So I was going to do a “best of” post for 2006, but the year has been filled with so much that I don’t even think its worth it. It is safe to say that 2006 was probably the most transitional year of my life (graduation, marriage, new house, new job) and the switch from school to work has had a negative impact on my time.
The best part of 2006 was obviously getting married to my long-time best friend, Renee, and beginning our lives together. This event was bittersweat however as we also said farewell to Renee’s grandmother in the midst of all of that.
Beginning my first “real call” in ministry was a highlight, but that also has been bittersweet as my senior pastor (who I’ve worked well with) is leaving at the beginning of February. While I love my job, love the church I serve, and love the kids I work with, I had just started to get comfortable with how things were going and gotten into a routine and now things are going to get stirred up a bit. But, I have to trust that everything will be okay and in a year, or two, or maybe even three, we’ll look back and say “hmm, that was tough but we got through it, and we’re in a good spot now”.
Becoming a homeowner was an exciting part of the year, after seven years of living in a box to have a multi-room house was a totally new experience. Along with it came the fun of maintaining a home but we’ve had a really easy ride with that so far (knock on wood). Closely tied to this was the fun of being able to settle into a community. During college and seminary I kind of felt like a resident alien – I lived in Grove City, but it wasn’t really my community. Same with seminary – I lived in East Liberty, but I worked in the North Hills, so I was sort of split there. Now, I live and work in the same community so I actually feel like I belong someplace. I walked through the local Wal-Mart and I see people who I go to church with and work with, which is a neat experience after seven years of being in transition.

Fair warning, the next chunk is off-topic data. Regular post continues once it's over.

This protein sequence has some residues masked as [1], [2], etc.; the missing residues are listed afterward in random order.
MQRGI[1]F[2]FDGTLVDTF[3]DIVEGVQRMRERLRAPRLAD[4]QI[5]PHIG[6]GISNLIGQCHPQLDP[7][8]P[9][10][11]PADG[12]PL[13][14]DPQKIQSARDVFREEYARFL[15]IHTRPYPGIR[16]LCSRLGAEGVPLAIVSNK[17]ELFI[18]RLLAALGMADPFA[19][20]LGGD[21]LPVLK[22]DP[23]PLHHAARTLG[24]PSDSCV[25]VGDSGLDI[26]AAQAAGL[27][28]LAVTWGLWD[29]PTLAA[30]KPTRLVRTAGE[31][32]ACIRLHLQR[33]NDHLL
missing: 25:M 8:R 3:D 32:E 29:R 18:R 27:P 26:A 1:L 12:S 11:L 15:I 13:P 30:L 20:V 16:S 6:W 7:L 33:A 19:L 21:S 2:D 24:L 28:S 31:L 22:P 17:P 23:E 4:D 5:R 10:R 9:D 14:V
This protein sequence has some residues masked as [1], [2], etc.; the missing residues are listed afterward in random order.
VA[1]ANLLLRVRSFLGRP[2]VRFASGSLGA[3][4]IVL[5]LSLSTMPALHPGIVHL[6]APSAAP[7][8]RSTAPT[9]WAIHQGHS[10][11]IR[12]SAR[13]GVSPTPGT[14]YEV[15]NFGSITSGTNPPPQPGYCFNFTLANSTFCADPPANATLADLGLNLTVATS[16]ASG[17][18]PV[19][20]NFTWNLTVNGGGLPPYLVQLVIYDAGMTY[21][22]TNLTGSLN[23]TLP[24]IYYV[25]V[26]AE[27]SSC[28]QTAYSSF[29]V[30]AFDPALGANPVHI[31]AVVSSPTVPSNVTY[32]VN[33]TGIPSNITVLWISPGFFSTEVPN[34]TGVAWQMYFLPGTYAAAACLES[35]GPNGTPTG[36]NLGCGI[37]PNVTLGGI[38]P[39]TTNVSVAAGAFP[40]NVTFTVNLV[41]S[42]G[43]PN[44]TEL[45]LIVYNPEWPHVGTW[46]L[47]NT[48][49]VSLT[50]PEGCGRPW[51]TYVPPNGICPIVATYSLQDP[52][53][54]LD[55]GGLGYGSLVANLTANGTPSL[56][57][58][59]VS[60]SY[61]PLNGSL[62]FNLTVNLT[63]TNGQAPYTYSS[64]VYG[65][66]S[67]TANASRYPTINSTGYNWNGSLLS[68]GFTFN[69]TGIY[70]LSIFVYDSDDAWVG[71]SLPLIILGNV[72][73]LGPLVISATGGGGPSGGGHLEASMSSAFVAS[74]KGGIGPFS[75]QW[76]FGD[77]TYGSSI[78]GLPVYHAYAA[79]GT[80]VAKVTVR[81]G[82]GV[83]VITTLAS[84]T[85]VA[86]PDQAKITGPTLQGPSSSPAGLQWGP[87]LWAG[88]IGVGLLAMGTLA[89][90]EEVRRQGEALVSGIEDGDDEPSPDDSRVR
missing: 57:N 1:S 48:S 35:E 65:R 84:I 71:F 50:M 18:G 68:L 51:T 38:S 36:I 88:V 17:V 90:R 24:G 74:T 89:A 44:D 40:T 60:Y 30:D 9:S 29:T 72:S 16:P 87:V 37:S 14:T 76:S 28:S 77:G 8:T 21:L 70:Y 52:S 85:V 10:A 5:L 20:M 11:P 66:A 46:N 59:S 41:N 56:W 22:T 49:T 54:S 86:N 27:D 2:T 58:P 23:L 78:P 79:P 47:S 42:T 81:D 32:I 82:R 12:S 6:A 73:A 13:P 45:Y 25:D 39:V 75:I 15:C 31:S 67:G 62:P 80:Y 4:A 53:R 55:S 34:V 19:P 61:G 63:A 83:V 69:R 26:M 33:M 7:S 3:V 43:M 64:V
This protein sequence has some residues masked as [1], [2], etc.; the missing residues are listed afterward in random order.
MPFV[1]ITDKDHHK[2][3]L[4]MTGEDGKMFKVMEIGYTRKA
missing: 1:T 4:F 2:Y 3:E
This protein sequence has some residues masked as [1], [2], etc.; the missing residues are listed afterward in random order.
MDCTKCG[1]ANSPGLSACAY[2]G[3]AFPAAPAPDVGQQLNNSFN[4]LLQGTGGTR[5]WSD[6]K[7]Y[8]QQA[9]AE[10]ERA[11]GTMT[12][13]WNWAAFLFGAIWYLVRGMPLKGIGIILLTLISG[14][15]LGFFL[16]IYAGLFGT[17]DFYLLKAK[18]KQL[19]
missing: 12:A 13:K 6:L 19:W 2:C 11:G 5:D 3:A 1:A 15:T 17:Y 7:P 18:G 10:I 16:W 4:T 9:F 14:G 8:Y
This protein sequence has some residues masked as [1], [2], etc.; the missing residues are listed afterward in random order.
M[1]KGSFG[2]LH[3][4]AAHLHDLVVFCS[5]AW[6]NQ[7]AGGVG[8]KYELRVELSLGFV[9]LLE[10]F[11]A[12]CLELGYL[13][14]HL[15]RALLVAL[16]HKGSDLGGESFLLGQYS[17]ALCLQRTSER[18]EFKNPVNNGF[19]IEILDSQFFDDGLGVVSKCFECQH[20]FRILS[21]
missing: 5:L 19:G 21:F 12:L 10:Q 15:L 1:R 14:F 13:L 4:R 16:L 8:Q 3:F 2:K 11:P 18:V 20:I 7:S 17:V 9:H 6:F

The 16-month period from Sept. 2005 – Dec. 2006 may be one of the most significant with regards to my theological growth ever. Although my first year of seminary was also big, this last time period forced to me to rethink everything I had ever believed and to look at it through new categories. With my introduction to the “post-conservative” branch of theology, post-modern theology, relational truth, “missional thinking”, combined with everything I had learned previously has helped open my eyes once again to read the bible with new eyes, and to understand the bible is a different, but even more powerful way.
2007 will be another exciting and dynamic year for a lot of reasons, church, family, etc. I’m excited to see where I’ll be a year from now.
Thrown into the middle of the early month craziness was a retreat with just our group to Camp Crestfield. It was our senior high group and I was really thankful – it was the type of group that because I really had to wing things (Doug’s announcement came earlier that same week). What I learned and haven noticed in the past, is when you don’t have any prep time and you’re forced to wing things, God will bless it and work through it ways more powerful that you ever expected. If you have the prep time and you choose not to use it, and then wing it God usually won’t bless that in the same way. Anyway, this retreat was luckily the first case, and God really did give me some super inspiration at just the right time. We talked about “Questions of Faith” and the theme for the weekend was “Doubts, Fears, and Questions are part of Faith”. What I’ve learned is that for kids who have grown up in the church there needs to be a period of “doubt”. Marko dealt with this topic a little while back and I guess I have come to prefer the word “transition” because this transition between childhood faith to adulthood faith is a transition period that is sometimes marked by what people would call doubt. I know my transition really occurred when I was seventeen, and it was doubt I guess, but when I found myself praying prayers like “God, I know you don’t exist, you can’t possibly exist” while I was praying I through the doubt and questions.
Anyway, the vast majority of the sr high students I work with can be described as “church kids”, despite varying levels of involvement. So, the goal of this retreat was to give them the space to ask the tough questions and recognize that they weren’t losing their faith – it was growing right along with them.